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John Stuart Morrison vs Jose Raul Capablanca
New York (1918), New York, NY USA, rd 10, Nov-03
Spanish Game: Steinitz Defense (C62)  ·  0-1



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Kibitzer's Corner
Premium Chessgames Member
  GrahamClayton: Seeing that his dark-squared bishop is about to be shut out of the game, Morrison offers to sacrifice it with 20. ♔b1, hoping for 20...fxg3 21. ♘xg5 with the possibility of some play against Capablanca's exposed King. The Cuban nips this in the bud with 20...♘e5, and White effectively is playing with a piece less after 21. ♘xe5 ♖xe5 22. ♗h2, for the majority of the game.
Mar-16-15  capafischer1: Great tactical play by Capablanca
Nov-15-18  DrGridlock: Capablanca believed that his position was won after White's move 20, "Since he would have to retire his bishop to h2 sooner or later, he might have done it immediately. It is doubtful, however, if at this stage of the game it would be possible for White to save the game." Additionally, after White's move 26, Capablanca writes, "Nb4 was the alternative, but in any event White could not resist the attack. I leave it to the reader to work this out for himself, as the variations are so numerous that they would take up too much space."

Capablanca overlooks here that 26 f3 saves the game for White. In one variation:

26 f3 Ra4
27 Qc2 b5
28 b3 Bxd5
29 bxa4 Bxf3
30 fxg5 Bxd1
31 Rxd1

and Black's attack has been beaten off!

John Stuart Morrison - Jose Raul Capablanca

click for larger view

Premium Chessgames Member
  Messiah: This game was very difficult to analyze. I could not even remotely aim for completeness, but hopefully no important moments were left out.

1.e4 e5 2.Nf3 Nc6 3.Bb5 d6

<The 'Old Steinitz'-style simultaneous handling of the pesky b5 bishop and the f3 knight was not terribly good even in 1918. Some very famous games in this opening are E Korchmar vs E Poliak, 1937, Reti vs Capablanca, 1928, Capablanca vs Marshall, 1909, Tarrasch vs G Marco, 1892 and Lasker vs Steinitz, 1894. It is recommended to have a look on all of them.>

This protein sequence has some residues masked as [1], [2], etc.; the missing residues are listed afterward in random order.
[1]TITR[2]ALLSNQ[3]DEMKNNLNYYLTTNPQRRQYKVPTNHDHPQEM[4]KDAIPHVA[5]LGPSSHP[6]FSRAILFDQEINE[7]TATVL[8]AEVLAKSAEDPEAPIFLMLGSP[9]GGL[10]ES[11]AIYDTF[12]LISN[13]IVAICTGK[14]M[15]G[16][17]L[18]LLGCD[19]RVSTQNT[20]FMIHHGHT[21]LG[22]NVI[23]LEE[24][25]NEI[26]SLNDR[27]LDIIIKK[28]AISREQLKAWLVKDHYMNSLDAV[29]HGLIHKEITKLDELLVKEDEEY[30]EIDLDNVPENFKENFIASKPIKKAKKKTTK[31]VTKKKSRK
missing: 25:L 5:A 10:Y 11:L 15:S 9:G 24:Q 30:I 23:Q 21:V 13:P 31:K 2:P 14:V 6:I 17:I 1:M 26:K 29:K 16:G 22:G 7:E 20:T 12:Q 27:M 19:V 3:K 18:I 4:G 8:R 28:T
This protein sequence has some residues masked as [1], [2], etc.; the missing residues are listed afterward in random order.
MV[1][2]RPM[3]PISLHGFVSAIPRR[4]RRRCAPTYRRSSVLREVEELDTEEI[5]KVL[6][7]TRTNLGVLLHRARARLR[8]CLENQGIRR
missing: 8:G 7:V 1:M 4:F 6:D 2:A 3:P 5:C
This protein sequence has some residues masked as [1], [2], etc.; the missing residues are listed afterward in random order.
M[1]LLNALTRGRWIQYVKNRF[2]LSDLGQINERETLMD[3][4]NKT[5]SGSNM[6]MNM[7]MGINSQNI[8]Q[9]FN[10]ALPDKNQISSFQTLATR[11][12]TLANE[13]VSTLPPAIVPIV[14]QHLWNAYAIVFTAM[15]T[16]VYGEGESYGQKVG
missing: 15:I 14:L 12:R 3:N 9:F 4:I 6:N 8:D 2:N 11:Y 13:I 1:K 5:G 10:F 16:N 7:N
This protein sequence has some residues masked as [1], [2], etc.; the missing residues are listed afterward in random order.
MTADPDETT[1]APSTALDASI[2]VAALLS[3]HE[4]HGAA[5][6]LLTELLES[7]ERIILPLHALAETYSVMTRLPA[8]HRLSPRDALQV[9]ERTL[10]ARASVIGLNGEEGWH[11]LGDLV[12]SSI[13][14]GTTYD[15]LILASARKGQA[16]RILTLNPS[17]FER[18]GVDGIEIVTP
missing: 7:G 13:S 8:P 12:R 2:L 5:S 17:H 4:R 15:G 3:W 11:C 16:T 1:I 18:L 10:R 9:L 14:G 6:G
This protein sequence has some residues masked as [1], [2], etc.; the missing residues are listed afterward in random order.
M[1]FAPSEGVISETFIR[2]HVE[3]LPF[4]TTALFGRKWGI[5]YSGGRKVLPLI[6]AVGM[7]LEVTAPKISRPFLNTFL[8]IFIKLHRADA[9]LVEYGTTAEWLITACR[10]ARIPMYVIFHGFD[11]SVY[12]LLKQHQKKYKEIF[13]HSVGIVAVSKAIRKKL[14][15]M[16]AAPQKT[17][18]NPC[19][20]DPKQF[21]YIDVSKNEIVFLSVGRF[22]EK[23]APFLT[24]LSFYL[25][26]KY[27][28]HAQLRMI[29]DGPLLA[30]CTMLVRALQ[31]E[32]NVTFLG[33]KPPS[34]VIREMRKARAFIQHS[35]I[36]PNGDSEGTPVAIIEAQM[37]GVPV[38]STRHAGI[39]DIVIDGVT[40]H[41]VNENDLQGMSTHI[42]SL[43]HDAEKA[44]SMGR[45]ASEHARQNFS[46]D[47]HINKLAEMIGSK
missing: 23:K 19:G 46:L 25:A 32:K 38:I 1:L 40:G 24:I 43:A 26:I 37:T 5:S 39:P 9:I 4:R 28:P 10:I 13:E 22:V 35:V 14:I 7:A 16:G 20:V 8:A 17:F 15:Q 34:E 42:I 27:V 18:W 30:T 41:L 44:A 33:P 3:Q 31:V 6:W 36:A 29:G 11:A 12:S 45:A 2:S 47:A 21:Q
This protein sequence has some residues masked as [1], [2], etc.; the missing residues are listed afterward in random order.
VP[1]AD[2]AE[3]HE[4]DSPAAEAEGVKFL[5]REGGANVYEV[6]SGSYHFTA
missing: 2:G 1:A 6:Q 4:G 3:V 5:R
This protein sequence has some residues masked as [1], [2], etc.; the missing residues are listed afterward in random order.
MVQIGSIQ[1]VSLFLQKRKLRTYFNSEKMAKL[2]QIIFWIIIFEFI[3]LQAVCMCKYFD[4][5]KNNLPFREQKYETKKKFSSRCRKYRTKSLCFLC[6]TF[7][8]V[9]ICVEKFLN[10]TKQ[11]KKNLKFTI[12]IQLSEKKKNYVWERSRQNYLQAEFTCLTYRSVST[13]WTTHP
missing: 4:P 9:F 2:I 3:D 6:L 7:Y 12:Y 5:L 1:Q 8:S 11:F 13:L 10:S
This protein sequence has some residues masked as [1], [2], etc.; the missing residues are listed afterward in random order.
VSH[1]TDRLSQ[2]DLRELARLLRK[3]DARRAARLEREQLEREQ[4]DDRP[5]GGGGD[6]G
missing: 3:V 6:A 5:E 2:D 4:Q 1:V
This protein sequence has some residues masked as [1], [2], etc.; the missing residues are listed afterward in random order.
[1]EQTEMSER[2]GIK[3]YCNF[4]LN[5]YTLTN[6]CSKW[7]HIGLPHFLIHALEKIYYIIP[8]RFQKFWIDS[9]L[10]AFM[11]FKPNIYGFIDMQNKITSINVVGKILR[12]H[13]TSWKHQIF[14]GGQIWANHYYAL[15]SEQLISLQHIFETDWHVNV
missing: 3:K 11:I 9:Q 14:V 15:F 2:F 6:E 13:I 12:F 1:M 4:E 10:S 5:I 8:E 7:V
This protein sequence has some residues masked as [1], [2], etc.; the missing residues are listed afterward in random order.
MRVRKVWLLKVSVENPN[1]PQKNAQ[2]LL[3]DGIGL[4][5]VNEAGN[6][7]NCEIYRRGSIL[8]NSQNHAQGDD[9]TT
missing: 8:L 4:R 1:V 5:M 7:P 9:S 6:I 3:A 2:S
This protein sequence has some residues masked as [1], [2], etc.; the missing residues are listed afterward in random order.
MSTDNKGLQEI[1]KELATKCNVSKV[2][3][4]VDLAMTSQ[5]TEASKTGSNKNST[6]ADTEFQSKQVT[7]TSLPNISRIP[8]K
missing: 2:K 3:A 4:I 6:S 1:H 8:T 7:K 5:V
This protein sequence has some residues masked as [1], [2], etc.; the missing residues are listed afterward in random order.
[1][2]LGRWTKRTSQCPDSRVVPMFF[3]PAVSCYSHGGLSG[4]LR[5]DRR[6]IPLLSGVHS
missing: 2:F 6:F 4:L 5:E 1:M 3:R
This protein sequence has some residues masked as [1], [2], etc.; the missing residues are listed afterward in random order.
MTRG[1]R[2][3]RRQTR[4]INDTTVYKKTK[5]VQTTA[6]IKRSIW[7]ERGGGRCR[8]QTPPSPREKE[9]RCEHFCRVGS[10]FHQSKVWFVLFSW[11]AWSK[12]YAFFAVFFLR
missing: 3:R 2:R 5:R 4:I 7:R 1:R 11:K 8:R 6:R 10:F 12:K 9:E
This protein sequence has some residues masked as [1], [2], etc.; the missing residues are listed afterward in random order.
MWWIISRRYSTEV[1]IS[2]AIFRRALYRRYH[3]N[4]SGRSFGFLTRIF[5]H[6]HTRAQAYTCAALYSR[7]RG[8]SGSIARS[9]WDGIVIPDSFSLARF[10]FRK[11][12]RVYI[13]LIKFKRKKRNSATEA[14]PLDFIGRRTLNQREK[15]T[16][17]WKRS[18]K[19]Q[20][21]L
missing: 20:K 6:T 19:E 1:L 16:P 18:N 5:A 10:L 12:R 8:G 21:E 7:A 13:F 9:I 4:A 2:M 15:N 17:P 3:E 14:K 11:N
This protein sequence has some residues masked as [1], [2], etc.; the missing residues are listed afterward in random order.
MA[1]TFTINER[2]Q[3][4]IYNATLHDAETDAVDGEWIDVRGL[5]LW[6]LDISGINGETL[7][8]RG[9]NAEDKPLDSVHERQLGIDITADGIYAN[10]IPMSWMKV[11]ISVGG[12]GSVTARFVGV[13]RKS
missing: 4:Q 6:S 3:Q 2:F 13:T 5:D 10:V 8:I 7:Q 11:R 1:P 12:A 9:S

<4.0-0, 4.d4, or 4.c3 are also possible.>

4...Bd7 5.d4 exd4 6.Nxd4

<Alekhine vs L Palau, 1935 comes into my mind.>

6...g6 7.Nf3?!

<Unusual. The Bf4/Bxc6 plan should have been followed, with a successful opening result for White.>

7...Bg7 8.Bg5

<I would go for 8.0-0 immediately.>

8...Nf6 9.Qd2 h6

<Black equalized!>

10.Bh4 0-0 11.0-0-0 Re8 12.Rhe1 g5 13.Bg3 Nh5 14.Nd5?!

<Too optimistic. The bishop will be harassed with a6 anyway, so it was better to create problems along the f-file with 14.h3.>

14...a6 15.Bd3 Be6

<I would not call this move a mistake, but it was time to go for the Nxg3/b5/Rb8 idea.>

16.c3 f5?!

<It is very interesting to see Capablanca to weaken his king shelter for no reason. A combination of b5, Rb8 and Nxg3 is obvious and natural, with Black having a moderate edge.>

17.h4 f4

<17...g4 18.Nh2 Nxg3 19.fxg3 Ne5 20.Bc2 fxe4 21.Rxe4 seems to be marginally better for White - avoiding it was a good decision.>

18.hxg5 hxg5

<18...fxg3 19.Rh1 Bf7 is also possible with a chaotic, but objectively equalish-looking position.>


<Other possibilities are 19.Bh2 g4 20.Nd4, attempting to open the position on the naked king, or 19.Bc2, waiting in a natural way, Black to show his intentions. The g3 bishop is intouchable, so calm play is absolutely possible here.>

19...Bf7 20.Kb1?!

<After Capablanca's 18...hxg5 this king move is not necessary anymore: now Black is one single tiny tempo up. Either on the kingside or in the center some normalization was necessary with 20.Bh2 or 20.Bc2, because the incoming Ne5 cannot be prevented and cannot be forced either (and anyway). Very interesting was 20.Nxg5!? Qxg5 21.Bh4 Qg6 22.Nxc7, but I am not convinced that White achieves anything significant by pulling a Rambo III like this.>